People v. McCollum, 239 Ill. App. 3d 593 (1992)

Dec. 4, 1992 · Illinois Appellate Court · No. 8—91—0314
239 Ill. App. 3d 593

THE PEOPLE OF THE STATE OF ILLINOIS, Plaintiff-Appellee, v. RANDY ROY McCOLLUM, Defendant-Appellant.

Third District

No. 8—91—0314

Opinion filed December 4, 1992.

Peter A. Carusona, of State Appellate Defender’s Office, of Ottawa, for appellant.

Samuel Naylor VI, State’s Attorney, of Carthage (John X. Breslin and Jay P. Hoffmann, both of State’s Attorneys Appellate Prosecutor’s Office, of counsel), for the People.


delivered the opinion of the court:

A jury found the defendant, Randy Roy McCollum, guilty of murder (Ill. Rev. Stat. 1991, ch. 38, par. 9—1). He was thereafter sentenced to 60 years of imprisonment. He appeals. We reverse the conviction and remand the cause for a new trial.

*594The record shows that the body of the victim, Lloyd Mecum, was found inside his home at 8:30 a.m. on July 25, 1990. An autopsy revealed that his death was caused by a stab wound to the lung. The time of death could not be determined. However, the evidence established that the victim was alive at 9:30 p.m. on July 24. Pictures of the crime scene showed that the victim bled profusely.

A neighbor of the victim, Audine Jung, testified that on July 25 at about 1:45 a.m. she noticed a car in her driveway. She did not see either a person or any dogs in the car. After viewing pictures of the defendant’s Mustang and a blue station wagon, she at one time identified the defendant’s car as being the one outside her home, and on another occasion identified the station wagon as the car in question.

Jeffrey Bower, a farmer, testified that on July 25 at about 2:30 a.m. he was awakened by the defendant, who had run out of gas. State Trooper Gregory Rapp testified that he also observed the defendant at Bower’s home. He noted that the defendant was wearing a black, sleeveless T-shirt, dirty blue jeans, and dirty tennis shoes. He did not observe any blood on the defendant. However, he did smell a sweet pungent odor on the defendant, which, after talking to an evidence technician, he identified as resembling the smell of blood. He noticed that the defendant had a couple of dogs in the car with him.

It was determined that the distance between the victim’s home and the Bower residence was about 30 miles, and that under normal driving conditions, it would take about 35 to 40 minutes to make the drive.

The defendant presented testimony showing that Mecum had been the victim of several recent thefts at his gas station. The thief apparently had a key since there had been no forced entries. Other evidence showed that Mecum rented David Sutton the back of his station to do mechanical work, and that Sutton had a key to the station. The defendant was an employee of Sutton at the victim’s gas station. During the rental period there had been a problem with missing tools and money. Finally, the evidence showed that Sutton was behind in his rent to Mecum and that eviction papers had been served on him.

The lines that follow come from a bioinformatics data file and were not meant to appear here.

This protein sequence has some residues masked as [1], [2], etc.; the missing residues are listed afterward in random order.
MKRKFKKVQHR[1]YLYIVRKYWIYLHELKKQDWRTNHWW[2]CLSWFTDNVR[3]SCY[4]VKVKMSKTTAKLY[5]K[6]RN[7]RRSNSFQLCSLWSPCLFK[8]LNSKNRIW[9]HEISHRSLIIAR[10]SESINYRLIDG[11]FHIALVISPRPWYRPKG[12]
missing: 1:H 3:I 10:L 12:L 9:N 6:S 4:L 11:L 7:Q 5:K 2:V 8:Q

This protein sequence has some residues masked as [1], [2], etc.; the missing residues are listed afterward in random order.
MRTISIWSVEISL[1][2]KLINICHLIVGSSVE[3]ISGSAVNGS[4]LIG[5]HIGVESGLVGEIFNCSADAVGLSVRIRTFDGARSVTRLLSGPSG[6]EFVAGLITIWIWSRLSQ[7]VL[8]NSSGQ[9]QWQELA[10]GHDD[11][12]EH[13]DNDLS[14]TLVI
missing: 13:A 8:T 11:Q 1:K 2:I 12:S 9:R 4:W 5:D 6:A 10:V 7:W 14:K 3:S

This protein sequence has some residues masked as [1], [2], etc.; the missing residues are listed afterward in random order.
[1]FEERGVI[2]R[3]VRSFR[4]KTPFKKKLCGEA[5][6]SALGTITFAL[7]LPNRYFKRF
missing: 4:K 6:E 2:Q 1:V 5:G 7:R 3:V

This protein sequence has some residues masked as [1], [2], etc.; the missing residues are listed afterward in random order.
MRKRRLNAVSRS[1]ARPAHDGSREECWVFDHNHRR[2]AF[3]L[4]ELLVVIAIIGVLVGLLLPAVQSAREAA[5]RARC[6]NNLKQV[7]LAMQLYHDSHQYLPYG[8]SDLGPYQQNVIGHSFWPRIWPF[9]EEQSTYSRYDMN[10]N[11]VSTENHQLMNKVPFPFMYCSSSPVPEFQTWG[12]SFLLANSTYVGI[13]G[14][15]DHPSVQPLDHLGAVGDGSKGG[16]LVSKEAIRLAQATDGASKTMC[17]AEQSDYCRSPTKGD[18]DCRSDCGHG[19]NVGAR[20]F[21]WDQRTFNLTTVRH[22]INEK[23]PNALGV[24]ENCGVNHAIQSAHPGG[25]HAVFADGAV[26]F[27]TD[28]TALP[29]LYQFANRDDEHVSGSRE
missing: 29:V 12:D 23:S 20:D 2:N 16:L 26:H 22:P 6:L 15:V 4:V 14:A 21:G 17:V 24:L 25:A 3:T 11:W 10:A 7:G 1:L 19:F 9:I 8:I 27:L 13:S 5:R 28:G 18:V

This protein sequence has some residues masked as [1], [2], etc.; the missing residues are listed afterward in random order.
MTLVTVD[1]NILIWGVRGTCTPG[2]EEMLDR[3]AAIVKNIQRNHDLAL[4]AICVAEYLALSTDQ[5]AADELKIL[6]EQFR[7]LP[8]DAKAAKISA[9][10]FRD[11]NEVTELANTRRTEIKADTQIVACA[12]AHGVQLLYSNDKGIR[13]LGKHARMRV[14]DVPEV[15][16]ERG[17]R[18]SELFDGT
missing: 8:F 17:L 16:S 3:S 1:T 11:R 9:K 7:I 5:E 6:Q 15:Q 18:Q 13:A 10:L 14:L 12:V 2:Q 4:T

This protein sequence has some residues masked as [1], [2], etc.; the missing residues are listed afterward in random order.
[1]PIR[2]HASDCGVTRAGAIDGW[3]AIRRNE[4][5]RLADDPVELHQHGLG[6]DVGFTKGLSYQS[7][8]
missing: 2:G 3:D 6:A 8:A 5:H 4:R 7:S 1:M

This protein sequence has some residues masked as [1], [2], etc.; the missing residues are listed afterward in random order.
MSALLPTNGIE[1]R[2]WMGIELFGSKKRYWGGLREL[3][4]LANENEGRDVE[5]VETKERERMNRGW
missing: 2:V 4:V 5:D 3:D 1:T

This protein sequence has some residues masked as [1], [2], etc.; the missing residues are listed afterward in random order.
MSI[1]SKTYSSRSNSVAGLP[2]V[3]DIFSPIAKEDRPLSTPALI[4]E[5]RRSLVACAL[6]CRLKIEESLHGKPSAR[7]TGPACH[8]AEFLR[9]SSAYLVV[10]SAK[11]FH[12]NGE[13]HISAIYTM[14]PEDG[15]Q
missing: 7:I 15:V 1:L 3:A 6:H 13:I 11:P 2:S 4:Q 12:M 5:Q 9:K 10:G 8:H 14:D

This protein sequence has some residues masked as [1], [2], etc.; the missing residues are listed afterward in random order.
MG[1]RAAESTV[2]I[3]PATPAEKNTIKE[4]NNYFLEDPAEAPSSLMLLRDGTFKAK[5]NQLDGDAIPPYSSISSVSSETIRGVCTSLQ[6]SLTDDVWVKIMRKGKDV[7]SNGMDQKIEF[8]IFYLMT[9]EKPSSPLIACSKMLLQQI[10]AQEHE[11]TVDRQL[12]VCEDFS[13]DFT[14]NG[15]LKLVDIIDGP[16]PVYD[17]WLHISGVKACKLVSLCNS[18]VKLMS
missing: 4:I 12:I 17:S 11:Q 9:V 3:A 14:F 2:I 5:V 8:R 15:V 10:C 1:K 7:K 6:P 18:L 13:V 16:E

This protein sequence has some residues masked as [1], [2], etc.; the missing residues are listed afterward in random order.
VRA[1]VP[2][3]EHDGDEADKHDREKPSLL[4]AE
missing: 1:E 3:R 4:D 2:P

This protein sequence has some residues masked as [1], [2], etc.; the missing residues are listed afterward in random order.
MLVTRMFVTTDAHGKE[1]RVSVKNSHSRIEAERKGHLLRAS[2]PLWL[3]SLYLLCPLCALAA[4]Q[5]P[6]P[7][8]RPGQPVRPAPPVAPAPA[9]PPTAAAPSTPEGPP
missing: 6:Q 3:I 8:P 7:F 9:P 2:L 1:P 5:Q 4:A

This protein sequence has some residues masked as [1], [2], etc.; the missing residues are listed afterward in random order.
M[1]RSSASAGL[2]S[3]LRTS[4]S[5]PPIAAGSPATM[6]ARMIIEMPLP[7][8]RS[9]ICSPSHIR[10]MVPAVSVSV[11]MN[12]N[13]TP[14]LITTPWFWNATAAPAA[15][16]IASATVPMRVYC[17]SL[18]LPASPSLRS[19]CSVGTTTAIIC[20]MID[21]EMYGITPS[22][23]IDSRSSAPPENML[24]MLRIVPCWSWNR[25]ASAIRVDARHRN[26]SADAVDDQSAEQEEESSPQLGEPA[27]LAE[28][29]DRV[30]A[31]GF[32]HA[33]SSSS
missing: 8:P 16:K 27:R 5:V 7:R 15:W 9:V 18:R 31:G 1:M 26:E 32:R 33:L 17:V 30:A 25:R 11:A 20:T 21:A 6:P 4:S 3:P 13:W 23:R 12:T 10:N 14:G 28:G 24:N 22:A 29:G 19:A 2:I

The State presented into evidence a copy of the defendant’s signed confession to the murder. The confession was not taped, nor were any notes taken by the police officers conducting the interview. In addition, no police report concerning the interview was made until several days after the interview.

In the confession, the defendant stated he went to Mecum’s trailer to steal some money. He entered the trailer and started searching it. At that point, Mecum grabbed him from behind. Following a *595scuffle, the defendant grabbed a knife from the kitchen counter and stabbed Mecum. He then took a money bag and left the trailer. As he drove away, he threw his gloves, a flashlight, the money bag, and the knife into a road ditch.

Other evidence showed that the only item ever found in the ditch was one glove, which had a spot of blood on it. The blood was identified as human but it could not be typed. A second glove was found in the defendant’s car. It also had a small bloodstain on it that could have come from the victim but not the defendant. It was also shown that the stain could have come from 40% to 42% of the population.

At his trial, the defendant testified that he was coerced into signing the confession which had been written by Sheriff Yager. He stated he only signed it because the police threatened to arrest his wife as an accessory. Since his wife was pregnant, he was worried about the effect this would have on her and the baby. He also stated that the police refused his request for an attorney to be present.

The defendant also testified regarding his activities on the day of the murder. He stated that sometime after about 10:30 p.m., he went to get his dogs. After picking them up, he decided to go to Camp Point so the dogs could swim in a pond. On the way back home he ran out of gas. After waiting 10 to 15 minutes, he woke up a farmer and got gas. He then went home.

Regarding the physical evidence in the case, Officer John Jefferson testified that he took photographs of tire impressions he found by Jung’s garage. There were two separate sets of tire tracks, one wide and the other narrow. Although he had no training in tire-print identification, he opined that the wider tracks appeared to have the same tread design as the tires on the defendant’s car. Officer William Fer-rill’s testimony regarding this evidence was substantially the same as Jefferson’s.

Police officer Larry Hood, who was trained in tire-track identification, testified that when he observed the crime scene he did not see any tread impressions, although he did see tire imprints. However, he could see tire impressions in the photographs taken by Officer Jefferson and noted that the time of day could make a difference in the ability to observe specific tread impressions. He did not give an opinion regarding whether the pictures of the tread matched, or were even similar to, the tread on the defendant’s tires.

No blood was found on any of the clothing the defendant was wearing on the night of the murder. Tests on a reddish substance found on the right exterior chrome door handle of the defendant’s car indicated that it was not blood. Testing on a substance found on the *596right interior door handle indicated it was blood, but it could not be determined if it was human.